The court finds the evidence clearly establishes that the sales by the pharmacy to the private patients of the physicians were incidental to the purchaser's visit to his private physician and not incidental to the use of services provided by the hospital. Consequently, these sales constitute a trade or business which is not substantially related to the exercise or performance of plaintiff's exempt purpose, namely that of providing a hospital. The mere fact that the doctors operated out of the hospital under the arrangement described above and that these pharmacy sales were made by employees of the hospital does not qualify such sales as being a portion of the exempt purpose of the hospital. Since the sales are related to the private practices of the physicians and are substantially unrelated to the hospital, the income produced is taxable under 26 U.S.C. § 511.
It is noted that the legislative history of these pertinent statutes indicates that one of the bases of their enactment was to prevent unfair competition. This court finds that this purpose would be served by denying plaintiff recovery in this case. During the period of years in question, the evidence indicated that two or more pharmacies had commenced their operation in Hale Center but were unable to continue in business for any lengthy period of time. To the contrary, the hospital's pharmacy was able to sustain its business, show a profit, and continue in business to this date. It would have a favored status in the event a tax exempt privilege were to be allowed for the hospital pharmacy income.
This court has guidance from Carle Foundation v. United States of America, 611 F.2d 1192 (7th Cir. 1979), in which the Seventh Circuit expressly held that pharmaceutical sales such as those presently in question give rise to unrelated business taxable income. The pharmaceuticals which were purchased by the doctors' private patients were as an incident of that person's visit to the private physician rather than as an incident to the hospital. Carle, supra, at 1200. The material facts of this case are the same as those in Carle and this court elects to follow that holding.
Therefore, pharmacy sales to all persons who are not patients of the hospital, whether they are private patients of the physicians who office in the hospital or members of the community who come into the hospital for the sole purpose of purchasing pharmaceuticals, are taxable as unrelated business income.
In concluding, I must nevertheless admit the attractiveness of the individualized case-by-case consideration espoused by the majority. Bright-line ease of administration of the tax laws should yield to individualized equitable application, if indeed that was the intention of the Congress.
In my opinion, however, the danger of the majority's approach is that the judicial subjectivity in weighing the graduated factors-how small the town, how "important" the contribution, how "substantial" the relationship-will lead to uncertain and unequal applications, and also, to much greater judicial involvement in the ultimate determination of whether income from an unrelated trade or business conducted by a charitable organization is taxable. Compare majority opinion (income not taxable) with the Seventh Circuit's Carle Foundation, supra, (income taxable under generally similar circumstances). The majority's approach is further open to a more substantive objection. By hair-splitting judge-determined distinctions with regard to generically similar facts, profit-making activities conducted by charitable institutions separate from their tax-exempt purpose will be permitted to enjoy a competitive advantage over tax-paying businesses attempting to afford the same service, contrary to the Congressional intent made manifest by the legislative history and statutory provisions requiring taxation of such profit-making subsidiary operations.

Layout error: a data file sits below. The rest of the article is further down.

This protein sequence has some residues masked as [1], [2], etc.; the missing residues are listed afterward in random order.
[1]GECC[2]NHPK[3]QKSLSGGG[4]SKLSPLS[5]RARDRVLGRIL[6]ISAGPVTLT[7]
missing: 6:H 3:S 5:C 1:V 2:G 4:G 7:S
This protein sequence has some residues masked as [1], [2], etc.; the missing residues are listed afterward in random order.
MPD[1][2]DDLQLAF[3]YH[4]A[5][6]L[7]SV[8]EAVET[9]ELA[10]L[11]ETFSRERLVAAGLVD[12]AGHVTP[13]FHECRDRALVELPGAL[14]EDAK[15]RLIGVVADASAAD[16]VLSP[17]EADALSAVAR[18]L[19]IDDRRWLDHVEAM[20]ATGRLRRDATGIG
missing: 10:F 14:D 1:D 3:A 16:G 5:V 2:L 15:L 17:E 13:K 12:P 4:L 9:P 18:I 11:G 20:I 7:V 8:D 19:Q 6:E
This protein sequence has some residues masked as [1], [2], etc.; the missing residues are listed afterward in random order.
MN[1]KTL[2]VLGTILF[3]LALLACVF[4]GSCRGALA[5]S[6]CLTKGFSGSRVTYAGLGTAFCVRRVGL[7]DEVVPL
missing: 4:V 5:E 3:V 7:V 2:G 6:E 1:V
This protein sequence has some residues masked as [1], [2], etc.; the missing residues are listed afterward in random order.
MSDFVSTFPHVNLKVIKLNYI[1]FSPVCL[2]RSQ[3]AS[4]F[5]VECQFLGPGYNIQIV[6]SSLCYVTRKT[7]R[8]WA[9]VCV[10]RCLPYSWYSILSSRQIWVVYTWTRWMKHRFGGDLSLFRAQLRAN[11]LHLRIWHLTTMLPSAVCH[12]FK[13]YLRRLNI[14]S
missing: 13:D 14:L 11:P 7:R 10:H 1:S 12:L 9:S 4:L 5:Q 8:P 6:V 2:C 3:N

I therefore respectfully dissent.
Hi-Plains notes that another doctor may have practiced a "few months" during 1937 or 1938. This doctor's short stay merely confirms Hi-Plains' contention that it was difficult to get doctors to practice in Hale Center
The government made these statements as part of its argument that the doctors' private patients were not converted to hospital outpatients merely because they received an x-ray or an injection from a hospital employee. The context in which these statements were made does not affect their recognition of the fact that Hi-Plains provided support services to induce doctors to staff the hospital
Hi-Plains also argues that the private patients of the staff doctors could be considered hospital outpatients since they frequently received x-rays, injections and laboratory tests at Hi-Plains. Even assuming that this argument is correct, there is no indication that the general public, as opposed to the private patients of the staff doctors, received any hospital services. This argument is thus inapposite to the issue of whether pharmacy sales to the general public are tax exempt